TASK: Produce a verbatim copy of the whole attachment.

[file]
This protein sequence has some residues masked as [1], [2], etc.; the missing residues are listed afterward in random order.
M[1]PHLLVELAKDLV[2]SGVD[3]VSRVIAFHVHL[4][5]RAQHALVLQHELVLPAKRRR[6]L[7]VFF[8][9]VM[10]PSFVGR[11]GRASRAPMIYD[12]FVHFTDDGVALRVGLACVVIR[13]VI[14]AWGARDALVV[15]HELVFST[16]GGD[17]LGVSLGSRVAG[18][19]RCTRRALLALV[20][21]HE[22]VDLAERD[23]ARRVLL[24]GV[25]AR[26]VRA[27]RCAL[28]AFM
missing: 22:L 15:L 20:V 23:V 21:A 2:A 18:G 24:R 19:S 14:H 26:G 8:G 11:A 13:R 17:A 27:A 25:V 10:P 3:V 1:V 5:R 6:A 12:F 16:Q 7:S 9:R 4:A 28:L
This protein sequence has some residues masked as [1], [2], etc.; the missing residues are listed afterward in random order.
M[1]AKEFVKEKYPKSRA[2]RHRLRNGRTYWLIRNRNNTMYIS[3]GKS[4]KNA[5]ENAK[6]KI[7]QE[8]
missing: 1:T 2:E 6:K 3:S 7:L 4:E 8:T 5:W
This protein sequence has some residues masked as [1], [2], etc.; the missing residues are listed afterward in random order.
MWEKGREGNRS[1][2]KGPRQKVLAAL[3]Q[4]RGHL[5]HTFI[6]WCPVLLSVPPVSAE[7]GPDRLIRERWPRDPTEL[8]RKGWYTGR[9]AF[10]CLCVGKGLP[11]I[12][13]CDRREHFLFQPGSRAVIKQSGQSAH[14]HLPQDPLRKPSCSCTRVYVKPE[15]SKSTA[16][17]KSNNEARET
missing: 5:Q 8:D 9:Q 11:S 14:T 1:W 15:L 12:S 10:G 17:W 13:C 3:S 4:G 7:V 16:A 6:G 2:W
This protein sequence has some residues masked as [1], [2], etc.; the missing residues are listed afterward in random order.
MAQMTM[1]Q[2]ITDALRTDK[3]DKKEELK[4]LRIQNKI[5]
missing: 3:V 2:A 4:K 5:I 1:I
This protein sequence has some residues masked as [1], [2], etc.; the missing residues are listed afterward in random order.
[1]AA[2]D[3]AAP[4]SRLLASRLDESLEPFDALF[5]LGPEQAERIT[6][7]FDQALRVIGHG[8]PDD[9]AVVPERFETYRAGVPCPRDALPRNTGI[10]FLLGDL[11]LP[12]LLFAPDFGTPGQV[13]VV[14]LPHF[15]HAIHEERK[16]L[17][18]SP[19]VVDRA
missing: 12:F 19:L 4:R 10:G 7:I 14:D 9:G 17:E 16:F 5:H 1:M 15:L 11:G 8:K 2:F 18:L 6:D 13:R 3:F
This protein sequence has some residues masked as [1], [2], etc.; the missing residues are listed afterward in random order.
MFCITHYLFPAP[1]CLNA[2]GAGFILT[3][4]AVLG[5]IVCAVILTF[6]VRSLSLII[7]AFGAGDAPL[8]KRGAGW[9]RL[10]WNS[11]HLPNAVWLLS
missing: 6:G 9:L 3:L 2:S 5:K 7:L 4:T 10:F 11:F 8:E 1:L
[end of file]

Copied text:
This protein sequence has some residues masked as [1], [2], etc.; the missing residues are listed afterward in random order.
M[1]PHLLVELAKDLV[2]SGVD[3]VSRVIAFHVHL[4][5]RAQHALVLQHELVLPAKRRR[6]L[7]VFF[8][9]VM[10]PSFVGR[11]GRASRAPMIYD[12]FVHFTDDGVALRVGLACVVIR[13]VI[14]AWGARDALVV[15]HELVFST[16]GGD[17]LGVSLGSRVAG[18][19]RCTRRALLALV[20][21]HE[22]VDLAERD[23]ARRVLL[24]GV[25]AR[26]VRA[27]RCAL[28]AFM
missing: 22:L 15:L 20:V 23:V 21:A 2:A 18:G 24:R 19:S 14:H 26:G 8:G 11:A 13:R 17:A 27:A 25:V 10:P 3:V 1:V 5:R 6:A 12:F 16:Q 7:S 9:R 4:A 28:L
This protein sequence has some residues masked as [1], [2], etc.; the missing residues are listed afterward in random order.
M[1]AKEFVKEKYPKSRA[2]RHRLRNGRTYWLIRNRNNTMYIS[3]GKS[4]KNA[5]ENAK[6]KI[7]QE[8]
missing: 1:T 2:E 6:K 3:S 7:L 4:E 8:T 5:W
This protein sequence has some residues masked as [1], [2], etc.; the missing residues are listed afterward in random order.
MWEKGREGNRS[1][2]KGPRQKVLAAL[3]Q[4]RGHL[5]HTFI[6]WCPVLLSVPPVSAE[7]GPDRLIRERWPRDPTEL[8]RKGWYTGR[9]AF[10]CLCVGKGLP[11]I[12][13]CDRREHFLFQPGSRAVIKQSGQSAH[14]HLPQDPLRKPSCSCTRVYVKPE[15]SKSTA[16][17]KSNNEARET
missing: 5:Q 8:D 9:Q 11:S 14:T 1:W 15:L 12:S 10:G 17:W 13:C 3:S 4:G 7:V 16:A 6:G 2:W
This protein sequence has some residues masked as [1], [2], etc.; the missing residues are listed afterward in random order.
MAQMTM[1]Q[2]ITDALRTDK[3]DKKEELK[4]LRIQNKI[5]
missing: 3:V 2:A 4:K 5:I 1:I
This protein sequence has some residues masked as [1], [2], etc.; the missing residues are listed afterward in random order.
[1]AA[2]D[3]AAP[4]SRLLASRLDESLEPFDALF[5]LGPEQAERIT[6][7]FDQALRVIGHG[8]PDD[9]AVVPERFETYRAGVPCPRDALPRNTGI[10]FLLGDL[11]LP[12]LLFAPDFGTPGQV[13]VV[14]LPHF[15]HAIHEERK[16]L[17][18]SP[19]VVDRA
missing: 12:F 19:L 4:R 10:G 7:I 14:D 9:G 17:E 16:F 5:H 1:M 15:L 11:G 8:K 2:F 18:L 6:D 13:R 3:F
This protein sequence has some residues masked as [1], [2], etc.; the missing residues are listed afterward in random order.
MFCITHYLFPAP[1]CLNA[2]GAGFILT[3][4]AVLG[5]IVCAVILTF[6]VRSLSLII[7]AFGAGDAPL[8]KRGAGW[9]RL[10]WNS[11]HLPNAVWLLS
missing: 6:G 9:L 3:L 2:S 5:K 7:L 4:T 10:F 11:F 8:E 1:L